Bandlora hopes to attend medical school after her fellowship year. “I want to work towards supporting the psychological, cultural and physical health of every patient I meet, with the larger goal of reimagining the systems which make us so sick,” she said. “The Labouisse provides me the opportunity to research and discover what it means to repair injustice and generate a vision of our world without White supremacy, colonialism and borders.”

On campus, she serves as a mentor at the Carl A. Fields Center for Equality and Cultural Understanding P.U.M.P program, a Forbes peer academic advisor, and a Coffee Club barista.

Khiara Berkowitz-Sklar 

When Berkowitz-Sklar was a child, her small town of Quepos, Costa Rica, was hit by a dengue epidemic. She remembers dressing in long sleeves that reeked of chemicals and draping a mosquito net over her bed. The humidity of the tropics wasn’t exactly conducive to stuffy garments and layers of repellant, but she understood that her home was particularly vulnerable. “Natural disasters, infectious diseases, road-way accidents — these were common tragedies that the community faced, but we didn’t always have the resources to mitigate or prevent them,” she said. 

Many years later, when the COVID-19 pandemic exploded, Berkowitz-Sklar took a leave of absence from Princeton and joined COVID-19 research efforts at the National Center for Scientific Research in Montpellier, France. When she returned to campus, she became a student leader of the Climate Action Plan for Emissions Reduction Strategies team — a subgroup of the Princeton Student Climate Initiative — and worked closely with Sustainable Princeton and other local stakeholders in researching and informing on climate-conscious policies.

Berkowitz-Sklar sees the Labouisse as a “launching point for a career and lifestyle that harmoniously align with my personal values and academic ambitions,” she said. From her upbringing in Costa Rica and through her academic experience at Princeton, she said, “I have developed an interest in understanding the nature and context of vector-borne diseases through a holistic comprehension of the environmental factors, community-wide challenges, and molecular pathways that are at play in the spread, persistence and pathology of disease.”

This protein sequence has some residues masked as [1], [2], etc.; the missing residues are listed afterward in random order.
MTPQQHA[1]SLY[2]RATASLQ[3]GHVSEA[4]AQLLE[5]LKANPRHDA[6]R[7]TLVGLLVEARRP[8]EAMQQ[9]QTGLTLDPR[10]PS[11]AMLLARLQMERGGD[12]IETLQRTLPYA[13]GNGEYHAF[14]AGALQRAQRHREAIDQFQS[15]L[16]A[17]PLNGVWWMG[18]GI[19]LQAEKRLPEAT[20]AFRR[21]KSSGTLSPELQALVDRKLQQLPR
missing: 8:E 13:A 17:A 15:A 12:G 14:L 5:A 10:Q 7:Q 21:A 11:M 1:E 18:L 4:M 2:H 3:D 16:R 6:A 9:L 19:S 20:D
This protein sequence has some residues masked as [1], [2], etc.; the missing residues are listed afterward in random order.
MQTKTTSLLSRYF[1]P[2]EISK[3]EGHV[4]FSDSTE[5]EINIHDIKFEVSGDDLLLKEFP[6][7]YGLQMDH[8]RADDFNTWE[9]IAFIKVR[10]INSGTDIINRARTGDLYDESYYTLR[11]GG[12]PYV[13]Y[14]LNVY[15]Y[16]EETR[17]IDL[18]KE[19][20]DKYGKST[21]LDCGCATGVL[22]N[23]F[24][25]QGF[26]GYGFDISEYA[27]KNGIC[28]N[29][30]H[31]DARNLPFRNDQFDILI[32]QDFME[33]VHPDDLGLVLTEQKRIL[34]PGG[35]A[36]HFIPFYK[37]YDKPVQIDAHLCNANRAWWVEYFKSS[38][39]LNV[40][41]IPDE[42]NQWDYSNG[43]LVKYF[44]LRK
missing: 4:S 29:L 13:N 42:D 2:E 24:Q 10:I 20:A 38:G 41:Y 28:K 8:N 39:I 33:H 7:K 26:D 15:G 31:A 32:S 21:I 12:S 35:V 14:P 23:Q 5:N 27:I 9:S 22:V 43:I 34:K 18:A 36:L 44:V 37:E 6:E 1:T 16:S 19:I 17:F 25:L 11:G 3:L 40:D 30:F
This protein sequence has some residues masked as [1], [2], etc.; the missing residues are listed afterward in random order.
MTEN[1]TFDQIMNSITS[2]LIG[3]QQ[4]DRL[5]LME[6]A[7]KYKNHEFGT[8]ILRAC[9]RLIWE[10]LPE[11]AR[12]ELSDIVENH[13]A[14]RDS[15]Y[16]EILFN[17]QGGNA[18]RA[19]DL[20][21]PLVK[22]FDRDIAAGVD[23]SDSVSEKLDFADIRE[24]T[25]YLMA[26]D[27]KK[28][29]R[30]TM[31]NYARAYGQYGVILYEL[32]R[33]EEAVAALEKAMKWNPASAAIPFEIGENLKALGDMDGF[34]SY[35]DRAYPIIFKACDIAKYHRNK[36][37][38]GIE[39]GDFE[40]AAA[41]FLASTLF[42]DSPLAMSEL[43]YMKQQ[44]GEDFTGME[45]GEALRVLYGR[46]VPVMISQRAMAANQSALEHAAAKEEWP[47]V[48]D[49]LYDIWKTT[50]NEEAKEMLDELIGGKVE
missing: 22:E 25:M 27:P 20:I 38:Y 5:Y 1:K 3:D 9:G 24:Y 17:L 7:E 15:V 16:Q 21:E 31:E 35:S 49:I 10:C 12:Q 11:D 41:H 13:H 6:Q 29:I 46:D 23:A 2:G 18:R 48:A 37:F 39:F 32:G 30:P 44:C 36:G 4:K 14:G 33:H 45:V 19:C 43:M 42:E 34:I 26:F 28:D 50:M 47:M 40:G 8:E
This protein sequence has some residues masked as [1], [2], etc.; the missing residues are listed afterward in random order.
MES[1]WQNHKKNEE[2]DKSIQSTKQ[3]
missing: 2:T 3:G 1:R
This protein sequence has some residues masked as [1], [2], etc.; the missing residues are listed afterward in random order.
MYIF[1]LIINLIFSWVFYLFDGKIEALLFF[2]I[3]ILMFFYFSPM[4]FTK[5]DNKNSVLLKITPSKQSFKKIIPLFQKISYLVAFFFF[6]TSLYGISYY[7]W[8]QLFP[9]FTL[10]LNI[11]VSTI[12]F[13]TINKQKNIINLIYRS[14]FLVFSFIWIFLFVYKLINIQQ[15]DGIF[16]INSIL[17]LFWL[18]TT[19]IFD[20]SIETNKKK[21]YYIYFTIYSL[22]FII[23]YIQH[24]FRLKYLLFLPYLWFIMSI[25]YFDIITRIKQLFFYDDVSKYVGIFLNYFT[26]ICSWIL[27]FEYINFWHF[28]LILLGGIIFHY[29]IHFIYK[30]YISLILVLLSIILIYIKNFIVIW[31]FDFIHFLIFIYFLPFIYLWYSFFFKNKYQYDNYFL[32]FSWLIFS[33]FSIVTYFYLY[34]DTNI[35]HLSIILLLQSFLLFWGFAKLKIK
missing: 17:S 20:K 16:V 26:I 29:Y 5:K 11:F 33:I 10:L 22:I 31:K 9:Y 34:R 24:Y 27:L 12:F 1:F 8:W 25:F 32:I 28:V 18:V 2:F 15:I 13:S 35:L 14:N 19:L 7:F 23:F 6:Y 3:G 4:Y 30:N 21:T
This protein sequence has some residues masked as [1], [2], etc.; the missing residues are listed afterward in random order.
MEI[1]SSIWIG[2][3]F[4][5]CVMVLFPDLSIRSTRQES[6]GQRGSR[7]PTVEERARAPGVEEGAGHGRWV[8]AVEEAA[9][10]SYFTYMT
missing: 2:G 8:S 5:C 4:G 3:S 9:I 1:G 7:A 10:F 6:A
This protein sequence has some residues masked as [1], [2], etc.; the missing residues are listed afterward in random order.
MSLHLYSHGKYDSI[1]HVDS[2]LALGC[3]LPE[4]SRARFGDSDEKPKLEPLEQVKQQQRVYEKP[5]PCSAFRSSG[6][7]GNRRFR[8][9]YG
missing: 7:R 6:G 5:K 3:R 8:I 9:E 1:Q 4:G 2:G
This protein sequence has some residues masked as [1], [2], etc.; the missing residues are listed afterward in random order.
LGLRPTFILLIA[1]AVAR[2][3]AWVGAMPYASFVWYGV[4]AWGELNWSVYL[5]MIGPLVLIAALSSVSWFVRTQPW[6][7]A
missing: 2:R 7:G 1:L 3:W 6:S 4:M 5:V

At Max Planck Institute for Infection Biology in Berlin and Malaria Research and Training Center in Bamako, Mali, Berkowitz-Sklar intends to investigate the seasonal spread of P. falciparum — the deadliest of malaria-causing parasites whose transmission in tropical and subtropical communities is inextricably linked to the environment and public health. Specifically, she will study blood samples collected from infected individuals in Mali to characterize — through systematic sequencing — the molecular switches in gene expression over time, as well as their effects on the cytoadhesion of infected red blood cells and their relation to host humoral immunity.

Berkowitz-Sklar hopes to pursue a postgraduate degree in the biomedical sciences after her fellowship year. “I have learned from lived experience that the study and protection of human life and the natural world are inherently linked,” she said. 

Max Diallo Jakobsen

Diallo Jakobsen will return to the west African nation of Guinea — a country to which he has close personal ties and that he has conducted research in through various experiences at Princeton. “Although I had spent a couple of years of my childhood in Conakry, the capital of Guinea, my connection to my mother’s home country had always felt tenuous,” he said. With the support of the Alex Adam ‘07 Award, Diallo Jakobsen traveled to Guinea in summer 2023 to retrace the life of his grandfather who had been an indigo dyer before fleeing the country in the 1960s due to political instability. “Immersing myself in the art of indigo dyeing, a long-standing tradition and practice in the region, I traversed the country, seeking out artisans and communities working with indigo and indigo dyed fabrics.” Through this research, he “was able to meet with elected officials, businesswomen, artists and artisans,” he said. “On a deeply personal note, this research also allowed me to begin healing a rift in my heritage caused by my grandfather's exile. In retracing my family’s history with indigo, I was able to pick up what my grandfather was forced to give up.”